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Indian daily attacked for the fourth time in six months

New York, September 17, 2012--The Committee to Protect Journalists condemns Wednesday's attack on two media workers outside the offices of local daily The Arunachal Times in India and calls on police in Arunachal Pradesh state to increase security for the paper, which has been attacked three other times since March.

A group of unidentified men beat Ranjit Sarkar and Sunando Bora outside the newspaper's Itanagar offices early Wednesday as they were about to begin their shift as machine operators, according to news reports. Sarkar and Bora were hospitalized, but their unspecified injuries were not life-threatening, news reports said. The attackers fled the scene on motorcycles, the reports said.

Wednesday's attack occurred in the same spot that Times journalist Tongam Rina was shot in July, according to news reports. Rina underwent surgery at a local hospital to remove a bullet from her stomach and is now recovering, news reports said. In April, unidentified men broke in to the office and destroyed equipment, and in March, a computer technician was beaten outside the offices, the paper reported on its website.

It is not clear if any particular coverage is behind the series of incidents, or even whether the attacks are definitively linked. Rina told CPJ her coverage for the paper included corruption and political and environmental issues, and that she and her colleagues had received threats in the past in connection with different articles.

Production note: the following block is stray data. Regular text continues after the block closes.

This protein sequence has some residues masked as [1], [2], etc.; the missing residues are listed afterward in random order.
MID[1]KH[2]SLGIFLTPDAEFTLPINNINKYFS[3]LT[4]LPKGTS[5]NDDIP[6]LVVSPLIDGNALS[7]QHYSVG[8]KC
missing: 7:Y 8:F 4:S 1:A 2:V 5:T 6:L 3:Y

Police had posted security at the newspaper after the attack on Rina, but it had subsequently been withdrawn, the Times reported. News accounts reported that police had launched an investigation into Wednesday's attack, but CPJ research shows the police have yet to solve the crime against Rina or any of the other attacks.

"This latest attack on The Arunachal Times shows that police have provided inadequate protection for a vulnerable paper and its staff," said Madeline Earp, CPJ's senior Asia program researcher. "Authorities in Arunachal Pradesh must step up their investigation into these attacks and bring the perpetrators to justice."

In an editorial, The Arunachal Times called the situation "deeply demoralizing" for their staff and journalists in the state. "The Arunachal Times has been emerging as [the] true voice of Arunachalee people. ... Now it is up to the people of this state to decide whether they want their voice to be heard or let it get crushed," the editorial said.

  • For more data and analysis on India, visit CPJ's India page here.

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